- Tom Steyer calls for reparations Tuesday 9:05 PM
- Etika mural added as official PokéStop in Pokémon Go Tuesday 8:35 PM
- Debate devolves into candidates shouting ‘math’ at each other Tuesday 8:19 PM
- Bloomberg rolls his eyes when challenged over sexist comments Tuesday 8:18 PM
- Bloomberg almost accidentally claims he ‘bought’ Congress Tuesday 8:03 PM
- ‘Dick Pound’ and ‘Bisexual Men Exist’ trend together–Twitter goes wild Tuesday 7:54 PM
- James Charles receives backlash over ‘racist’ imitation of Latinx TikTok character, Rosa Tuesday 7:06 PM
- Video shows people harassing elderly Asian man while he collects cans Tuesday 6:23 PM
- Bob Iger steps down as Disney CEO, prompting conspiracy theories Tuesday 5:53 PM
- Bhad Bhabie threatens to kill Skai Jackson amid feud involving their moms Tuesday 4:51 PM
- Body camera shows officer boasting about arresting a 6-year-old Tuesday 3:58 PM
- Singer Duffy opens up about the rape, captivity that led her to stop singing Tuesday 3:51 PM
- Cynthia Nixon embodies feminist rage in viral video Tuesday 3:30 PM
- Samsung factory shuts down amid confirmed coronavirus case Tuesday 3:08 PM
- Bebe Rexha says she won’t be ‘imprisoned’ by bipolar disorder Tuesday 2:33 PM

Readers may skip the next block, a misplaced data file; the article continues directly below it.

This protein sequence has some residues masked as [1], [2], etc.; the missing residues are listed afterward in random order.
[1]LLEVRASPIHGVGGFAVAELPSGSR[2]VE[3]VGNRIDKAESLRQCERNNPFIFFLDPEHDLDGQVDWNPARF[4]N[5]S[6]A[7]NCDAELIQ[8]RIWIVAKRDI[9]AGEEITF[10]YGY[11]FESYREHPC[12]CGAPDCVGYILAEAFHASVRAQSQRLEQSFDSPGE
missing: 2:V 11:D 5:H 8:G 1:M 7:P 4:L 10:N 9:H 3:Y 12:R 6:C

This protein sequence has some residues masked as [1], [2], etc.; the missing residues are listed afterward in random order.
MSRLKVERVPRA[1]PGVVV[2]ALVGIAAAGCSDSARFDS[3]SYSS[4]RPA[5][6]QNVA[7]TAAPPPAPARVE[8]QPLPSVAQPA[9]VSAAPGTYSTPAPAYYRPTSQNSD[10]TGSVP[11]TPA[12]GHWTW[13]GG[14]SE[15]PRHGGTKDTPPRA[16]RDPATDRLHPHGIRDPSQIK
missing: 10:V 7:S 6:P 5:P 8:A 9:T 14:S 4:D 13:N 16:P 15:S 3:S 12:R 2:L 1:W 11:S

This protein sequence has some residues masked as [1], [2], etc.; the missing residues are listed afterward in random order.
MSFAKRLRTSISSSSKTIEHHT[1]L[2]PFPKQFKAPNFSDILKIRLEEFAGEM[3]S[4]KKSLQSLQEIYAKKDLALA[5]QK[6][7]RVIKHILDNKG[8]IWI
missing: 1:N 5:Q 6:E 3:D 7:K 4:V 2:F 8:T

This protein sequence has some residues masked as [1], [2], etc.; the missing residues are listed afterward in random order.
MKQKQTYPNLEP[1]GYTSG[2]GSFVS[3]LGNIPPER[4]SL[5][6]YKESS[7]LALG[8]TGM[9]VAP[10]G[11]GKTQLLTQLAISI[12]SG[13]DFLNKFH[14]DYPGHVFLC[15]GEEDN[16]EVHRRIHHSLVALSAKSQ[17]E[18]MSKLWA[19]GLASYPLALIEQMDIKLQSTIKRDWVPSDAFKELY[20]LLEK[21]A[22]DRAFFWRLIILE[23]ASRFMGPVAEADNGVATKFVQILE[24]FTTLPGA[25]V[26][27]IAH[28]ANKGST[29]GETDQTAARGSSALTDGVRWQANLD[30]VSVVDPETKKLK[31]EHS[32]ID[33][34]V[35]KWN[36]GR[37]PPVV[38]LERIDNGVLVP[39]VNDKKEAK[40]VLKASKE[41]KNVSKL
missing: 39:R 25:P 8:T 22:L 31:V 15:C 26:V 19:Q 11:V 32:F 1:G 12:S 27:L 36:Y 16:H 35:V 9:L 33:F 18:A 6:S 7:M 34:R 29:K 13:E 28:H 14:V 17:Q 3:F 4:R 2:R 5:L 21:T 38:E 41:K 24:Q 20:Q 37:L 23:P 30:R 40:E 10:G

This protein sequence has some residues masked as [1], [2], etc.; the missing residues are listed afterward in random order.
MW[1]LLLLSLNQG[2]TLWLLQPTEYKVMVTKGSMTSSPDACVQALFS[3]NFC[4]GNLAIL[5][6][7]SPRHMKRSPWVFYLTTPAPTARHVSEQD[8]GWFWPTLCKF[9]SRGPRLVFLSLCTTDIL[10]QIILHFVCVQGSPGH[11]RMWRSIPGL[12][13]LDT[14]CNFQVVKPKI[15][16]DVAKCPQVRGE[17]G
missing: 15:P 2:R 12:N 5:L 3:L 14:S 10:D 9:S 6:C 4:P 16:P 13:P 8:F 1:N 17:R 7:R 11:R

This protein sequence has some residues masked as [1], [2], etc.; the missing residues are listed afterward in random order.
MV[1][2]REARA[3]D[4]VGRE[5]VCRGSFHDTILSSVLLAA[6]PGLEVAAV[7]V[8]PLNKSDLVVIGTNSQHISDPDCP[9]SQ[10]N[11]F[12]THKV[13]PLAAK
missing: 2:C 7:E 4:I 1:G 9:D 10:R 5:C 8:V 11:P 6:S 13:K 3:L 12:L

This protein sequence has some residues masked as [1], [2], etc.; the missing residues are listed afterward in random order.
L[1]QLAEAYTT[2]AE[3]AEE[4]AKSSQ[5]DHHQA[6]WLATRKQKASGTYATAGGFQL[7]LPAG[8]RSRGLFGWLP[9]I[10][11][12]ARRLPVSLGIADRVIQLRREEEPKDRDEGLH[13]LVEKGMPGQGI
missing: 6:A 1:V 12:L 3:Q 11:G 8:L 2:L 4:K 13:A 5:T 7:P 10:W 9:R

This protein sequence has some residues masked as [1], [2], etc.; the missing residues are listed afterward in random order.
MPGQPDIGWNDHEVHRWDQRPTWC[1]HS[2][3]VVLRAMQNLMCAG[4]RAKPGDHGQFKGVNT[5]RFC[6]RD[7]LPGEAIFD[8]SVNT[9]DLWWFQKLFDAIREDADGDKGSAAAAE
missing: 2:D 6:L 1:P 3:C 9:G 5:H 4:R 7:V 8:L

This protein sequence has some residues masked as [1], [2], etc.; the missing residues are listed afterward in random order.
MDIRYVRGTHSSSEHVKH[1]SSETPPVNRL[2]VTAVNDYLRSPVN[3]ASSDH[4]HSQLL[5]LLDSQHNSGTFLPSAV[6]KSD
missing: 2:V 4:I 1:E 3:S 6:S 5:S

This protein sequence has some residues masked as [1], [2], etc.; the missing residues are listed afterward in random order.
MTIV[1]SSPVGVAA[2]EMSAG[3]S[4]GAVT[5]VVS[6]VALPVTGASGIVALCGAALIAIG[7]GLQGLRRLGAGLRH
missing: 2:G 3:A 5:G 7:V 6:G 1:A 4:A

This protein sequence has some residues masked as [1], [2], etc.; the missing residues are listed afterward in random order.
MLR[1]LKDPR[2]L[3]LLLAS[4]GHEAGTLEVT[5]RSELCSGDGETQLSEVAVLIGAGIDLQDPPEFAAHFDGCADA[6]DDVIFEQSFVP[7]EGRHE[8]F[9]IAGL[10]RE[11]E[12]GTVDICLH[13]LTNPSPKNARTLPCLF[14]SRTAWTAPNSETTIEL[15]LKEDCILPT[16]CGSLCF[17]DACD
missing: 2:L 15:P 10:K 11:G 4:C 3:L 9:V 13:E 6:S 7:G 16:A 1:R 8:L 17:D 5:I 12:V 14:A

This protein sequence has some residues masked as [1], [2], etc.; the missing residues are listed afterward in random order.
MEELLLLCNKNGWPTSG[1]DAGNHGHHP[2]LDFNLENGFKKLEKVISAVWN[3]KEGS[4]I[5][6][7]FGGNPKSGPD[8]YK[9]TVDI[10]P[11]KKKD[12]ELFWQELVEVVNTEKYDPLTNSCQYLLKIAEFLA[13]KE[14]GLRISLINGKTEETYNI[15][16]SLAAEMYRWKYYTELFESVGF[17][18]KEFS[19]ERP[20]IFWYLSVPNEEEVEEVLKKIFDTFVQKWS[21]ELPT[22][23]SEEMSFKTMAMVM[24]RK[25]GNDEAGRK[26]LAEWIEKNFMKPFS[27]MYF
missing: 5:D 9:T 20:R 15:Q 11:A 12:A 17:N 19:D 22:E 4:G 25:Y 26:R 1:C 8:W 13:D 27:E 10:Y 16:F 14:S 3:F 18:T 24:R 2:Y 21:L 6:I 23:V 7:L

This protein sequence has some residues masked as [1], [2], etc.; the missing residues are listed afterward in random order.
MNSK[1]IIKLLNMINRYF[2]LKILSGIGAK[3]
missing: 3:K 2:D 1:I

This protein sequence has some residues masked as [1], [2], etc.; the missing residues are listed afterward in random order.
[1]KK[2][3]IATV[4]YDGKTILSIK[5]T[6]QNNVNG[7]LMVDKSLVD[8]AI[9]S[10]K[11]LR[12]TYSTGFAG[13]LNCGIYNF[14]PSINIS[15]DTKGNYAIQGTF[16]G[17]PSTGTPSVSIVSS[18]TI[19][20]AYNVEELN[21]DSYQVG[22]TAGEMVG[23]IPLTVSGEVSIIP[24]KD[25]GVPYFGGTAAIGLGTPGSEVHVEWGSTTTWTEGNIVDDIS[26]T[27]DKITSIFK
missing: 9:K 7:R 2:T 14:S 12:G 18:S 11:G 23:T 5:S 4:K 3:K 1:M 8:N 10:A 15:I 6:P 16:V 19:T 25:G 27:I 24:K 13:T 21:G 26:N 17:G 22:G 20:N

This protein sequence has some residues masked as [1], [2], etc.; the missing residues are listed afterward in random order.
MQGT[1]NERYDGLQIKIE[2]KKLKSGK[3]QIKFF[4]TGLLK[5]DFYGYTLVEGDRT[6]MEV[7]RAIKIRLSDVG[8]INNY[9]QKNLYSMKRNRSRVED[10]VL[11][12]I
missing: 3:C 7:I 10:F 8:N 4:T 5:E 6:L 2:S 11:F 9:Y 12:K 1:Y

The company announced it would end support for the operating system today, and force users to switch to a newer version or be vulnerable to viruses. The OS will no longer receive security updates, non-security hotfixes, free or paid assisted support options, or online technical content updates. Internet Explorer 9 will also no longer be supported, and therefore become open to attacks.
If, for whatever reason, you still use Vista, now is the time to stop.
Windows Vista was released worldwide to the public in early 2007 to strong criticism. Its graphic-heavy interface asked for hefty computer hardware requirements, while a number of launch-day bugs and a high starting price resulted in disappointing sales figures. Its adoption was so low, Microsoft extended its sales of Windows XP five months longer than initially intended, and laptop vendors including Dell, HP, and Lenovo continued to include a copy of XP after they were no longer allowed to sell laptops with it preinstalled.
But not everything about Windows Vista was a failure. Its Aero interface, while perhaps a bit before its time, made its way into the critically acclaimed Windows 7. And many reviewers lauded its new security and search features.
Vista was replaced much earlier than most expected. While it took five and a half years for Microsoft to upgrade XP to Vista, it would only take two more years to release Windows 7. By that time, Vista still hadn’t surpassed XP in market share. It was only in 2011 when Windows 7 took the title.
Vista ultimately paved the way for the fantastic Windows 7, much how the failing of Windows 8 has resulted in the significantly improved Windows 10. Vista might have been a trough in Microsoft’s reliability up-and-down Windows releases, but its still not easy to say goodbye—even to an old enemy.
Phillip Tracy is a former technology staff writer at the Daily Dot. He's an expert on smartphones, social media trends, and gadgets. He previously reported on IoT and telecom for RCR Wireless News and contributed to NewBay Media magazine. He now writes for Laptop magazine.